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Mosaic Manufacturing Launches The Palette — Turn Any 3D Printer into a Multi-Color, Multi-Material Machine

INTAMSYS industrial 3d printing

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z5For many of us who own a 3D printer, the monotone objects which we fabricate on a daily basis may begin to appear a bit boring. Every day, new machines enter the market, many equipped with two, three, or even four extruders, enabling users to print objects in multiple colors. Where does this leave those of us who recently purchased a single extrusion 3D printer? Well, sometimes a bit jealous.

Back in November of last year, we reported that Ontario, Canada-based company, Mosaic Manufacturing had created a device which allowed virtually any 3D printer to become a multi-color, multi-material printer. The system basically functioned to combine two filaments prior to the material ever being fed into the printer itself.


Today Mosaic Manufacturing has taken this concept a step further, launching a Kickstarter campaign for a product they call The Palette. The Palette functions in a similar way to the prototype machine we saw last November, but is sleeker and able to handle up to four separate filament strands at once.

“The promise of 3D printing as a communications tool has not been fully realized because of the single colour limitation placed on 3D printers today. The Palette brings new capabilities to a wide range of people who already own 3D printers,” said Chris Labelle, Co-founder and COO of Mosaic Manufacturing. “For us, Kickstarter is a great way to connect with a wide variety of people who use 3D printing technologies. Over the next 30 days, our backers will have an opportunity to play a key role in bringing The Palette to life..”

The Palette is an intermediary between the computer and virtually any FFF/FDM desktop 3D printer, whether Cartesian or Delta-Style. Up to four strands of filament, with varying colors as well z3as properties (ie. conductive, magnetic, color-changing, etc) are manually fed into The Palette. When the .gcode warrants a color or property change, The Palette will cut the current strand of filament and fuse it with the new one. A scroll wheel between The Palette and the printer will constantly monitor the filament being used and report back to The Palette which knows exactly when to cut and fuse the next filament for the project.

Unlike 3D printers which come equipped with multiple extruders, those using The Palette do not have to sacrifice their build volume for multiple materials. Additionally, those using this new device will find that there is no dripping or smearing from the paused extruders, which one would typically experience while using a printer with multiple extruders.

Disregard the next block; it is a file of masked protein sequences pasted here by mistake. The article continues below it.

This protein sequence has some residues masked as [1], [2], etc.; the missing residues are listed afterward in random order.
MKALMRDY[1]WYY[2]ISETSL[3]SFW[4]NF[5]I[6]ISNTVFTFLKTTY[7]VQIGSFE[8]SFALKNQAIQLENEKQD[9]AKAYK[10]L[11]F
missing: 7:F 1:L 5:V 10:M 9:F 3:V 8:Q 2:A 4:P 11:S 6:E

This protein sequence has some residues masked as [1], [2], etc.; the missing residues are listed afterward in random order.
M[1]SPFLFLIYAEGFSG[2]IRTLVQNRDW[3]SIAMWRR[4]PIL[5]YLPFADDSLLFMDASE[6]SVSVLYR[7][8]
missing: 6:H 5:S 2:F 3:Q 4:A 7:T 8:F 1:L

As for the software, which Mosaic Manufacturing has decided to make open source, it’s rather simple. First a user saves their 3D model as multiple .STL files using the same modeling and slicing programs that they are used to. Then the software will piece together and slice the .STL files before analyzing the .gcode or .x3g slicer output. Once complete, the software will produce a modified .gcode or .x3g file that can be sent to the printer, and a .SEEM file is sent to The Palette via a provided SD card.  The print is then ready to begin.



The team behind Mosaic Manufacturing has been working on this device for over a year now, and they are ready to begin taking pre-orders via Kickstarter. The campaign, which launched earlier today, seeking $61,414, has already brought in over $56,000, with more than a month remaining. Mosaic Manufacturing is offering The Palette in various packages and at various prices dependent z1on how quickly they are pre-ordered. While the first 20 backers were able to pre-order the device for just $599 and the next 20 for $749, these rewards quickly sold out. Currently backers are able to pre-order The Palette starting at $849. If all goes as planned, the very first units will begin shipping to Early Bird backers in December of this year, and full-scale production will commence around January of 2016.

Certainly this device is something rather unique to the market. The ability to mix filaments with various property could have a tremendous impact on those looking to print objects with electrical traces within, as well as small and medium sized businesses which require multi-color fabrication.

Let us know if you have pre-ordered Mosaic Manufacturing’s latest device. Discuss in The Palette forum thread on 3DPB.com  Check out the Video explaining the process below:

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